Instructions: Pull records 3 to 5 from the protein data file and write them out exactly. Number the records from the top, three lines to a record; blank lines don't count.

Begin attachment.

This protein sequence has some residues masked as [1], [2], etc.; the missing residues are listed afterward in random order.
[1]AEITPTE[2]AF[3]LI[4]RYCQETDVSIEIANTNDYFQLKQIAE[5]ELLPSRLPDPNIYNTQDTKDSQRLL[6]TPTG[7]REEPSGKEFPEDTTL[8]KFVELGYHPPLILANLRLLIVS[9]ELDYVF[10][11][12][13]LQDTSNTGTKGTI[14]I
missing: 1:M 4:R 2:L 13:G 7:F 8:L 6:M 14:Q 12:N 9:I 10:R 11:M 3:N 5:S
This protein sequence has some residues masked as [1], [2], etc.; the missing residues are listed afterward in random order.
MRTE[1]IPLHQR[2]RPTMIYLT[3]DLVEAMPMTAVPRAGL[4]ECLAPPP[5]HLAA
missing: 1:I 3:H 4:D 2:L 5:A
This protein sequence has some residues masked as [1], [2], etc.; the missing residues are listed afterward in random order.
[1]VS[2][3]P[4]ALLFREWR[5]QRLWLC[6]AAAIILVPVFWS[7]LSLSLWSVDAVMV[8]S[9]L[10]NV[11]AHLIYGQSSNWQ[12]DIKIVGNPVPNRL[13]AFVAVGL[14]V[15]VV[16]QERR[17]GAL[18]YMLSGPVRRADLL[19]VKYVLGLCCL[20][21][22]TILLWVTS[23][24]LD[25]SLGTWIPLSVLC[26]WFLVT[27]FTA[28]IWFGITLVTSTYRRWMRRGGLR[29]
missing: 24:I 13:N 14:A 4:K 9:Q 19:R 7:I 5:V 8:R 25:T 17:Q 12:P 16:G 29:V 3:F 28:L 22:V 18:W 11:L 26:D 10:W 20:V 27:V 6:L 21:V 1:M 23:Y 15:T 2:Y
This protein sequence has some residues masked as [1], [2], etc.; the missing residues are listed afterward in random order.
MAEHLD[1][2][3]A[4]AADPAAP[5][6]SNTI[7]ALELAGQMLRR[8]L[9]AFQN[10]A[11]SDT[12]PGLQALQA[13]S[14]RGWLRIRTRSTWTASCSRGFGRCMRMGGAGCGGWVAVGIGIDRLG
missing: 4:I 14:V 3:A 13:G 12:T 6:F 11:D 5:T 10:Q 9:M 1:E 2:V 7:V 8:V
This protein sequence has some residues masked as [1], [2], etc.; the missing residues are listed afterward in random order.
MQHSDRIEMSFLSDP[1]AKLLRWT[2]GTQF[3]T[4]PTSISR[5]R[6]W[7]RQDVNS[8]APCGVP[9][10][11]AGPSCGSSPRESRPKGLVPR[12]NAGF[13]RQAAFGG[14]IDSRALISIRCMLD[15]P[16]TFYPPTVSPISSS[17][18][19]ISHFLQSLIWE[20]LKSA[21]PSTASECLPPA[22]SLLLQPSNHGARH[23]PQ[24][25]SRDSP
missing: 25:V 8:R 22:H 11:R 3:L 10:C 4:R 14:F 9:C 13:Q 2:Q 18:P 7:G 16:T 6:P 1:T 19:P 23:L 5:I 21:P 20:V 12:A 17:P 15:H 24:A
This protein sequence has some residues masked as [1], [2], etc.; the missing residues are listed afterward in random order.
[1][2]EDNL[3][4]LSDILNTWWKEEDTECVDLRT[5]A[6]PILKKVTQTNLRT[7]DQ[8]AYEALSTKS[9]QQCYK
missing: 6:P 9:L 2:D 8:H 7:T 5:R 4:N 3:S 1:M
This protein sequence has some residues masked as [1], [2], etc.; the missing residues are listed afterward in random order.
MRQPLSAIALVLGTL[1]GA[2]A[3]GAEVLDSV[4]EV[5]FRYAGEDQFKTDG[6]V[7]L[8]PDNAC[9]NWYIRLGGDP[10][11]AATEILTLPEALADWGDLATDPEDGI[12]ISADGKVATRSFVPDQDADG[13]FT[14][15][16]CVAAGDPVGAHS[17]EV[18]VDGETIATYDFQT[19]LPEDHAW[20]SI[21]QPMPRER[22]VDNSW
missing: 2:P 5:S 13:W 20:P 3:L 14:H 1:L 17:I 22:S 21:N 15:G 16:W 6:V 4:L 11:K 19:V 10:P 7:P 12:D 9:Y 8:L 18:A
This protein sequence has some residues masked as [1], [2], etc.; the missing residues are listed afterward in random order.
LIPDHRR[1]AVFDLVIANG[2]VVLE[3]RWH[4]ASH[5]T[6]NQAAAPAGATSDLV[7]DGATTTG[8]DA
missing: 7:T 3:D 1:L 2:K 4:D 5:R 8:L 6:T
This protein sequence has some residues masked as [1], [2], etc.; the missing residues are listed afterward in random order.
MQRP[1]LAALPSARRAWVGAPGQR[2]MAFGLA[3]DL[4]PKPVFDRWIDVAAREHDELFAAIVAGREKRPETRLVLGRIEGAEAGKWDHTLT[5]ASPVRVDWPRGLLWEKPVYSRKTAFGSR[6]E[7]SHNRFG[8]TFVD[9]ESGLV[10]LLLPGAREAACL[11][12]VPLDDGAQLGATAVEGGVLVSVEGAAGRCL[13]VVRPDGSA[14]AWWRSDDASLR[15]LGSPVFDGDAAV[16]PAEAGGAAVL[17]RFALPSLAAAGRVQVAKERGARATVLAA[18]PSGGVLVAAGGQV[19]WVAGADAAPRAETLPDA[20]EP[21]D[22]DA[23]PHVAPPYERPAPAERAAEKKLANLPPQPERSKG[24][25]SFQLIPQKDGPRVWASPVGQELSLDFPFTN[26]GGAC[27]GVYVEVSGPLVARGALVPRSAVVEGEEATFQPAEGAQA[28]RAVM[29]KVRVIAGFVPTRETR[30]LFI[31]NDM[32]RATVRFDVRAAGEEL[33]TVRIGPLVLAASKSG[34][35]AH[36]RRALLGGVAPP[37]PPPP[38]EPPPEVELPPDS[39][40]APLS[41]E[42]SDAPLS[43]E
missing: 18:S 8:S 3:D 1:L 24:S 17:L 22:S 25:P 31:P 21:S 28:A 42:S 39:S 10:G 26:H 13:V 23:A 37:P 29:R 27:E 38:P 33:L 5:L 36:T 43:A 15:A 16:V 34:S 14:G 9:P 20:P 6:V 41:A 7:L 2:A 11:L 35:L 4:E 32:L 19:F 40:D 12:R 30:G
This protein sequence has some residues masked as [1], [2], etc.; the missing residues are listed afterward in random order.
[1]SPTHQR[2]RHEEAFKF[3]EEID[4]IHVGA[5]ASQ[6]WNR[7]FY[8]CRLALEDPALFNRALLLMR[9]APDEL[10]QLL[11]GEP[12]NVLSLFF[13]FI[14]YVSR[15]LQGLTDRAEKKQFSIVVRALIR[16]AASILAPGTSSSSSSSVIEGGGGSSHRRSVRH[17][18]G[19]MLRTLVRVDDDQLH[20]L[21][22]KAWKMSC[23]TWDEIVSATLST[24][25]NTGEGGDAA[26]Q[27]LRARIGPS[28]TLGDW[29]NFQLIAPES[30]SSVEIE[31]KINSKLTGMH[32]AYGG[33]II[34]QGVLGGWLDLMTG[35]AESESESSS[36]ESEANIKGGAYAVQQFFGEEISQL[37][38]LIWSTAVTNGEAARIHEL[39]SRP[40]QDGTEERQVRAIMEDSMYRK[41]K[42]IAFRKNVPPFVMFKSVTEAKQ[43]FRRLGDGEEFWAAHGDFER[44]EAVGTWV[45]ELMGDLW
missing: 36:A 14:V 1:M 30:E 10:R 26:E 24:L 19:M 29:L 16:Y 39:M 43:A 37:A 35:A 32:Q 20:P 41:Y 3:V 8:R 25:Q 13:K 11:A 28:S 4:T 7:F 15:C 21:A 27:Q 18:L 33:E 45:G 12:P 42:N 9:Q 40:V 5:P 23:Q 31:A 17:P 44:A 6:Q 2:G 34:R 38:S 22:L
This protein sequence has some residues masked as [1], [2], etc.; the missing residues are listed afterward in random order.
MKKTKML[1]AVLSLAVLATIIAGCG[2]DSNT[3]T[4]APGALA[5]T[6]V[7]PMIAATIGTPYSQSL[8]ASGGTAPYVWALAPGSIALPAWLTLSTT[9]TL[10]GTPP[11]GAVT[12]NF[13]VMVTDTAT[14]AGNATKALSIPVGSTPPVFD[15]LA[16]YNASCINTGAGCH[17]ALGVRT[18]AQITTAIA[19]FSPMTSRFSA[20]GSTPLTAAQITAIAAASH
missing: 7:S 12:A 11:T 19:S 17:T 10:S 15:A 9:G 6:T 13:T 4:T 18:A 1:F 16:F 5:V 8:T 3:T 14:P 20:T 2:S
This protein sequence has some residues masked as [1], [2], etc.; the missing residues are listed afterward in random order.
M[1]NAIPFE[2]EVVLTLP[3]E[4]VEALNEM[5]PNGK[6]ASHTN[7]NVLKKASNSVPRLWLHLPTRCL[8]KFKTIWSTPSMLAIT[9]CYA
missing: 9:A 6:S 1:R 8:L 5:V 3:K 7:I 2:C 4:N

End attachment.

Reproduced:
This protein sequence has some residues masked as [1], [2], etc.; the missing residues are listed afterward in random order.
[1]VS[2][3]P[4]ALLFREWR[5]QRLWLC[6]AAAIILVPVFWS[7]LSLSLWSVDAVMV[8]S[9]L[10]NV[11]AHLIYGQSSNWQ[12]DIKIVGNPVPNRL[13]AFVAVGL[14]V[15]VV[16]QERR[17]GAL[18]YMLSGPVRRADLL[19]VKYVLGLCCL[20][21][22]TILLWVTS[23][24]LD[25]SLGTWIPLSVLC[26]WFLVT[27]FTA[28]IWFGITLVTSTYRRWMRRGGLR[29]
missing: 24:I 13:N 14:A 4:K 9:Q 19:R 7:I 5:V 8:R 25:T 17:Q 12:P 16:G 29:V 3:F 28:L 22:V 18:W 11:L 26:D 10:W 20:V 27:V 6:L 21:V 1:M 23:Y 15:T 2:Y
This protein sequence has some residues masked as [1], [2], etc.; the missing residues are listed afterward in random order.
MAEHLD[1][2][3]A[4]AADPAAP[5][6]SNTI[7]ALELAGQMLRR[8]L[9]AFQN[10]A[11]SDT[12]PGLQALQA[13]S[14]RGWLRIRTRSTWTASCSRGFGRCMRMGGAGCGGWVAVGIGIDRLG
missing: 4:I 14:V 3:A 13:G 12:T 6:F 11:D 5:T 10:Q 9:M 1:E 2:V 7:V 8:V
This protein sequence has some residues masked as [1], [2], etc.; the missing residues are listed afterward in random order.
MQHSDRIEMSFLSDP[1]AKLLRWT[2]GTQF[3]T[4]PTSISR[5]R[6]W[7]RQDVNS[8]APCGVP[9][10][11]AGPSCGSSPRESRPKGLVPR[12]NAGF[13]RQAAFGG[14]IDSRALISIRCMLD[15]P[16]TFYPPTVSPISSS[17][18][19]ISHFLQSLIWE[20]LKSA[21]PSTASECLPPA[22]SLLLQPSNHGARH[23]PQ[24][25]SRDSP
missing: 25:V 8:R 22:H 11:R 3:L 10:C 4:R 14:F 9:C 13:Q 2:Q 18:P 7:G 16:T 6:P 1:T 19:P 23:L 5:I 21:P 20:V 12:A 17:P 15:H 24:A